*/
     Optional<T> max(Comparator<? super T> comparator);
 
     /**
      * Returns the count of elements in this stream.  This is a special case of
-     * a <a href="package-summary.html#MutableReduction">reduction</a> and is
+     * a <a href="package-summary.html#Reduction">reduction</a> and is
      * equivalent to:
      * <pre>{@code
      *     return mapToLong(e -> 1L).sum();
@@ -753,10 +812,9 @@
     boolean noneMatch(Predicate<? super T> predicate);
 
     /**
-     * Returns an {@link Optional} describing the first element of this stream
-     * (in the encounter order), or an empty {@code Optional} if the stream is
-     * empty.  If the stream has no encounter order, then any element may be
-     * returned.
+     * Returns an {@link Optional} describing the first element of this stream,
+     * or an empty {@code Optional} if the stream is empty.  If the stream has
+     * no encounter order, then any element may be returned.
      *
      * <p>This is a <a href="package-summary.html#StreamOps">short-circuiting
      * terminal operation</a>.
@@ -777,8 +835,8 @@
      * <p>The behavior of this operation is explicitly nondeterministic; it is
      * free to select any element in the stream.  This is to allow for maximal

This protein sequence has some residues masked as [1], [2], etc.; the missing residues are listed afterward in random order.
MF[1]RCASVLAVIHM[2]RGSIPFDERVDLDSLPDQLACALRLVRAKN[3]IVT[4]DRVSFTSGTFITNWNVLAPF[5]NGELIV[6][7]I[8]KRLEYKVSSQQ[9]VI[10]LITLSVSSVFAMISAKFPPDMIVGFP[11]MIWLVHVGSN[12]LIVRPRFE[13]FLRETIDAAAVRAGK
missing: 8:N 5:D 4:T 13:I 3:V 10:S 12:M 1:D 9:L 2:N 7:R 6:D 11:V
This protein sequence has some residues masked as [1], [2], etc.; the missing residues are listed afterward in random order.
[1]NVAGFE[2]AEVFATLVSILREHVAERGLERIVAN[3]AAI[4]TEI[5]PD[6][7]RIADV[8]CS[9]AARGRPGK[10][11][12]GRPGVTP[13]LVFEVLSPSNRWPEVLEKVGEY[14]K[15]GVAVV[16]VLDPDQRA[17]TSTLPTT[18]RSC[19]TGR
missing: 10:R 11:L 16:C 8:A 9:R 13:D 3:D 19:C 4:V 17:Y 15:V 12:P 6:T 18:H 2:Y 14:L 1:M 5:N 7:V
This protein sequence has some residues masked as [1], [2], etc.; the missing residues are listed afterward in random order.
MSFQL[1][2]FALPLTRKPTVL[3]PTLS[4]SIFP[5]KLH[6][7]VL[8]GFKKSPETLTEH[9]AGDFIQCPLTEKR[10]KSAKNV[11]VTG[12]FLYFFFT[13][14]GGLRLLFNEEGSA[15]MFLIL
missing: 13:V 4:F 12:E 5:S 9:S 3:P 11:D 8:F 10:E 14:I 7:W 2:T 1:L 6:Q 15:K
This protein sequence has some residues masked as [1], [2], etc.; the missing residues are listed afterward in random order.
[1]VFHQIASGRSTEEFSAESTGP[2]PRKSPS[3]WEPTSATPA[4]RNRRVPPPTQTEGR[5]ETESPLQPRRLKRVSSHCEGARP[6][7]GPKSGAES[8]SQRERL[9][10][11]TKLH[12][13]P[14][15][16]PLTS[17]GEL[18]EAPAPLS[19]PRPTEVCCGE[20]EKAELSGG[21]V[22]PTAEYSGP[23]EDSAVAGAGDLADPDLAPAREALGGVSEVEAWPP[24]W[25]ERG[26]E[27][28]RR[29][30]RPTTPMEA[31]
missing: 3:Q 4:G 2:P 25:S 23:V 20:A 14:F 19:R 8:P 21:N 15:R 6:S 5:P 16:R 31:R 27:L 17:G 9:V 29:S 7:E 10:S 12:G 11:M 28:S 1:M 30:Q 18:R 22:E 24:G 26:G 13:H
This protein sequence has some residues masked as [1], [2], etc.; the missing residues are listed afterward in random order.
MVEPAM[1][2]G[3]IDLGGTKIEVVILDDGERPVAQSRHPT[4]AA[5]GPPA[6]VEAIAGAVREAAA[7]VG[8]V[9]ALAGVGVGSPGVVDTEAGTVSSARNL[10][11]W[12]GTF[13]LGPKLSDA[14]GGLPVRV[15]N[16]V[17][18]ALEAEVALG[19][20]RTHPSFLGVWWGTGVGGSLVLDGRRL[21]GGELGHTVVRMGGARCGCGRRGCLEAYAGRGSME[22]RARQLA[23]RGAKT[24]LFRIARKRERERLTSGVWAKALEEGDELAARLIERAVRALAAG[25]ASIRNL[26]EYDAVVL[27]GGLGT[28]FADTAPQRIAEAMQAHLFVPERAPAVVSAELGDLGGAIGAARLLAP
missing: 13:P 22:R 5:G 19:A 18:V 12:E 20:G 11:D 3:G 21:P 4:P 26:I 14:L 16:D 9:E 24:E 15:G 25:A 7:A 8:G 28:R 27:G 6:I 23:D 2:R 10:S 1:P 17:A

* performance in parallel operations; the cost is that multiple invocations
-     * on the same source may not return the same result.  (If the first element
-     * in the encounter order is desired, use {@link #findFirst()} instead.)
+     * on the same source may not return the same result.  (If a stable result
+     * is desired, use {@link #findFirst()} instead.)
      *
      * @return an {@code Optional} describing some element of this stream, or an
      * empty {@code Optional} if the stream is empty
@@ -821,20 +879,20 @@
     }
 
     /**
-     * Returns a sequential stream whose elements are the specified values.
+     * Returns a sequential ordered stream whose elements are the specified values.
      *
      * @param <T> the type of stream elements
      * @param values the elements of the new stream
      * @return the new stream
      */
     @SafeVarargs